Gary Dean and Denise Broad (plaintiffs) filed a diversity personal injury case in a Washington federal court. Mr. Broad received his injury while demonstrating the Kingdome Mannesmann Facade Maintenance System made by Mannesmann Anlagenbau, A.G. of Germany.
Both Germany and the United States are parties to the Convention on the Service Abroad of Judicial and Extrajudicial Documents in Civil or Commercial Matters, Nov. 15, 1965, 20 U.S.T. 361, T.I.A.S. No. 6638  (the Hague Convention). The Hague Convention applies “where there is occasion to transmit a judicial or extrajudicial document for service abroad.” It requires that every party designate a Central Authority to receive and help to perfect local service of process issuing out of litigation taking place in another party.
While the Convention allows for several alternative service methods, Germany has objected to them and demands that foreign plaintiffs work through the appropriate German Central Authority. That Authority has to see to it that the complaint and summons get served “by a method prescribed by [Germany’s] internal law for the service of documents in domestic actions upon persons who are within its territory.” Art. 5(a). The Convention itself does not set time limits for service. Washington law, however, provides that service after the complaint is filed tolls any applicable limitations period for 90 days. Failure to effect service within that extended period makes the case untimely.
Mr. Broad’s injury took place on May 1994 and plaintiffs filed their complaint on May 16, 1997, the end of the limitations period. After having to remedy the fact that they had not translated the legal documents into German, plaintiffs authorized a German firm to translate the documents and to forward them to the proper Central Authority in Germany. The German firm notified plaintiffs on September 24, 1997 that the Central Authority had sent their papers to a local court for service upon defendant. The latter took place on September 18, 1997, 125 days after the filing of plaintiffs’ complaint.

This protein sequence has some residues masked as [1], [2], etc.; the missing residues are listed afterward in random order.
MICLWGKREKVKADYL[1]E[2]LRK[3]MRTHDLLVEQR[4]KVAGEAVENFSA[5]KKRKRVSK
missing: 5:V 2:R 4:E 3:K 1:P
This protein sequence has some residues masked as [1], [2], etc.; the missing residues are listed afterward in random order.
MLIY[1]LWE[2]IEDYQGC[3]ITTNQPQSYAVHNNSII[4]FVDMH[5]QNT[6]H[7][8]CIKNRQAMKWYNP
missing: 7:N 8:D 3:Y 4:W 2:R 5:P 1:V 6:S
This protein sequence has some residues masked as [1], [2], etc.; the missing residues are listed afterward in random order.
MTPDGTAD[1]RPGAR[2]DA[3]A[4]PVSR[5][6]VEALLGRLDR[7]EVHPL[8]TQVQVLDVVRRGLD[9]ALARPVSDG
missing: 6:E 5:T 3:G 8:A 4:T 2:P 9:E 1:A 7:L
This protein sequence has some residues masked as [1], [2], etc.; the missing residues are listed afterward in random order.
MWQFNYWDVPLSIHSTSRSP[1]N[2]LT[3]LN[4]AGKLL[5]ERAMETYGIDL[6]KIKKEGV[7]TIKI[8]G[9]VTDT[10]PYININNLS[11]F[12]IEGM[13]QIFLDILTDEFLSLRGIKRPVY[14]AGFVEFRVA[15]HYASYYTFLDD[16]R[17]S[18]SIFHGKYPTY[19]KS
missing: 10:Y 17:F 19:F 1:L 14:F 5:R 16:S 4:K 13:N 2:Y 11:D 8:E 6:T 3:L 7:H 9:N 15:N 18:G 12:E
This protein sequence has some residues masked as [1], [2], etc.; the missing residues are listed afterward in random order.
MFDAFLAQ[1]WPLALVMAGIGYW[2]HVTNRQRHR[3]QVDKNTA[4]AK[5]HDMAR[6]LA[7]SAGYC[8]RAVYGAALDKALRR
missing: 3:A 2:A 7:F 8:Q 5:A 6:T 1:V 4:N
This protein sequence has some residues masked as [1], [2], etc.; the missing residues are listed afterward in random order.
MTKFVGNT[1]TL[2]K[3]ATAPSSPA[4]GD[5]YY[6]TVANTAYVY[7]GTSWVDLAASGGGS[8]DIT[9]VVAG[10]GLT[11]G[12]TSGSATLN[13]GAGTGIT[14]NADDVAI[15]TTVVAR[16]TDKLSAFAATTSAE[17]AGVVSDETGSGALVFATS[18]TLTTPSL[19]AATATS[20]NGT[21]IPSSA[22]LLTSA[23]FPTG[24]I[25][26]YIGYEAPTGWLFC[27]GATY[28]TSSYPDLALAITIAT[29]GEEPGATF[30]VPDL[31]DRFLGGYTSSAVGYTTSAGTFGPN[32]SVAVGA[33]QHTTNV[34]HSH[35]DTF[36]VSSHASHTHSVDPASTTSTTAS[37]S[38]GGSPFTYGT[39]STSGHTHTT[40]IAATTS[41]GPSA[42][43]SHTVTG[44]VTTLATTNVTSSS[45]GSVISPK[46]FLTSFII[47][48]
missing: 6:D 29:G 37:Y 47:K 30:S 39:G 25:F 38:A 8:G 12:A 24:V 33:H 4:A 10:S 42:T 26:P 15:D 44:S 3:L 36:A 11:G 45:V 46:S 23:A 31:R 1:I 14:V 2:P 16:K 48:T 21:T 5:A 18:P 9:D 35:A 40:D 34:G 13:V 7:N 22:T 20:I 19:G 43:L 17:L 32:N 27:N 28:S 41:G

For failing to accomplish service within 90 days, the district court gave defendant a summary judgment of dismissal for lack of timeliness. On appeal, the Ninth Circuit decided that the lower court had failed to take into account that the Convention required plaintiffs to surrender control over service to a Central Authority for an indefinite time period. The Circuit court then certified two questions to the Washington Supreme Court to obtain clarification of the operation of Washington law in a Convention context.
These questions were 1. “[W]hether state law deems a designated foreign central authority a ‘substitute’ or ‘agent’ for purposes of meeting Washington’s 90-day time period for service of process,” or; 2. “[A]lternatively, whether state law recognizes an exception to [or an extension of] the 90-day time limit for service of process where plaintiffs must, under the Hague Convention, relinquish control over serving a defendant to a foreign central authority for an indefinite period of time.” See Broad v. Mannesmann Anlagenbau, A.G., 196 F.3d 1075, 1076 (9th Cir.1999). The Washington Supreme Court answers first that the Central Authority is not an “agent” of the defendant for service purposes, and second that sending the complaint and summons to the Central Authority within 90 days of the filing of the state complaint should extend the 90-day period.